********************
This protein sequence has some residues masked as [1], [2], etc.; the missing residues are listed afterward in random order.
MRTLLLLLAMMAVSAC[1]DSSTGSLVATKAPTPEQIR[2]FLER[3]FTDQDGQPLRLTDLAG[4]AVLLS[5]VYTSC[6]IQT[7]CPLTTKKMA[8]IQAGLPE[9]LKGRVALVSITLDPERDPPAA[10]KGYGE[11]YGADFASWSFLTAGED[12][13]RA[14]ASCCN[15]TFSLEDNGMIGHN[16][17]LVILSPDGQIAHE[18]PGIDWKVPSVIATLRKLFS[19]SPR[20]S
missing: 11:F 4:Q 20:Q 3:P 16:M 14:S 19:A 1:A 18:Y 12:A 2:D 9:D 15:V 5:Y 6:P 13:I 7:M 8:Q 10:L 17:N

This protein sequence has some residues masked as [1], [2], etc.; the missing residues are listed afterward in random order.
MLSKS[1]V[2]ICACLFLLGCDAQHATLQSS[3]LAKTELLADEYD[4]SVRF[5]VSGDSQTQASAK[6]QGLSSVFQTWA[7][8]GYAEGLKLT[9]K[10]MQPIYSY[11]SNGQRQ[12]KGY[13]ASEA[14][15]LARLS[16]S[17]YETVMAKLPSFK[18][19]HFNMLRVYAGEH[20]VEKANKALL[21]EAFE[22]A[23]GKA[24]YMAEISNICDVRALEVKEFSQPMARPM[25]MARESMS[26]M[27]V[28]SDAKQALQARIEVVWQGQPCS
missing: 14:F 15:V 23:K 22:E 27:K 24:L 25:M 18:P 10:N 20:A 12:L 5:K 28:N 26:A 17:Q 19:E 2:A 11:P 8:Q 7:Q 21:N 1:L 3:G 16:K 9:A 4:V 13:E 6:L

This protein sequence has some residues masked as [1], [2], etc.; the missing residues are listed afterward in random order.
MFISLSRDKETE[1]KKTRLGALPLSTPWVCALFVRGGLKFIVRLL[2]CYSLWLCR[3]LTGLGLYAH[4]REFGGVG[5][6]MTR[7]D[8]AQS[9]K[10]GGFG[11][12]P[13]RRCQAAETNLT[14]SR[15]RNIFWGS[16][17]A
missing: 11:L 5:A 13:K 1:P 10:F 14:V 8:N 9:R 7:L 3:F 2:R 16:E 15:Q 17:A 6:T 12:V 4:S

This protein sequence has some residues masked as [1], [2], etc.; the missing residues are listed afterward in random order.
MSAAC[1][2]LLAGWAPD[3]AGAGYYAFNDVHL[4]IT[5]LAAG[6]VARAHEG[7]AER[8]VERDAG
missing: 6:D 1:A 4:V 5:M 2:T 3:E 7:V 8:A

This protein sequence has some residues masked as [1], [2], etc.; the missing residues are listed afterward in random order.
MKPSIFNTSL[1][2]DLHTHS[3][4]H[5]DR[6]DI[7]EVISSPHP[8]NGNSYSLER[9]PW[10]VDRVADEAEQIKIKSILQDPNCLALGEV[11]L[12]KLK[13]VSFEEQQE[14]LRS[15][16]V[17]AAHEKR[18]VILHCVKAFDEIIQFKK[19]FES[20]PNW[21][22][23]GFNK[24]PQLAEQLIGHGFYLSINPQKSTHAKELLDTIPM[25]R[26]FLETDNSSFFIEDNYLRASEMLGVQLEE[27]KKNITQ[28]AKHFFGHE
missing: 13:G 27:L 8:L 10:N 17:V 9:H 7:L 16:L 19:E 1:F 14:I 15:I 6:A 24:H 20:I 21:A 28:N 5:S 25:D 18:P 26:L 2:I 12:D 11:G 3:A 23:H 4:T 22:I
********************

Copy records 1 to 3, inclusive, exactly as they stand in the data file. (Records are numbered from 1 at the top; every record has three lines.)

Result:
This protein sequence has some residues masked as [1], [2], etc.; the missing residues are listed afterward in random order.
MRTLLLLLAMMAVSAC[1]DSSTGSLVATKAPTPEQIR[2]FLER[3]FTDQDGQPLRLTDLAG[4]AVLLS[5]VYTSC[6]IQT[7]CPLTTKKMA[8]IQAGLPE[9]LKGRVALVSITLDPERDPPAA[10]KGYGE[11]YGADFASWSFLTAGED[12][13]RA[14]ASCCN[15]TFSLEDNGMIGHN[16][17]LVILSPDGQIAHE[18]PGIDWKVPSVIATLRKLFS[19]SPR[20]S
missing: 11:F 4:Q 20:Q 3:P 16:M 14:S 19:A 1:A 18:Y 12:A 2:D 9:D 15:V 5:Y 6:P 13:I 7:M 8:Q 10:L 17:N

This protein sequence has some residues masked as [1], [2], etc.; the missing residues are listed afterward in random order.
MLSKS[1]V[2]ICACLFLLGCDAQHATLQSS[3]LAKTELLADEYD[4]SVRF[5]VSGDSQTQASAK[6]QGLSSVFQTWA[7][8]GYAEGLKLT[9]K[10]MQPIYSY[11]SNGQRQ[12]KGY[13]ASEA[14][15]LARLS[16]S[17]YETVMAKLPSFK[18][19]HFNMLRVYAGEH[20]VEKANKALL[21]EAFE[22]A[23]GKA[24]YMAEISNICDVRALEVKEFSQPMARPM[25]MARESMS[26]M[27]V[28]SDAKQALQARIEVVWQGQPCS
missing: 14:F 15:V 23:K 22:E 27:K 24:L 25:M 18:P 10:N 20:A 12:L 5:K 28:N 26:A 17:Q 19:E 2:A 11:P 8:Q 7:Q 21:N 1:L 3:G 16:K 9:A 4:V 13:E 6:L

This protein sequence has some residues masked as [1], [2], etc.; the missing residues are listed afterward in random order.
MFISLSRDKETE[1]KKTRLGALPLSTPWVCALFVRGGLKFIVRLL[2]CYSLWLCR[3]LTGLGLYAH[4]REFGGVG[5][6]MTR[7]D[8]AQS[9]K[10]GGFG[11][12]P[13]RRCQAAETNLT[14]SR[15]RNIFWGS[16][17]A
missing: 11:L 5:A 13:K 1:P 10:F 14:V 8:N 9:R 7:L 3:F 2:R 16:E 15:Q 17:A 6:T 12:V 4:S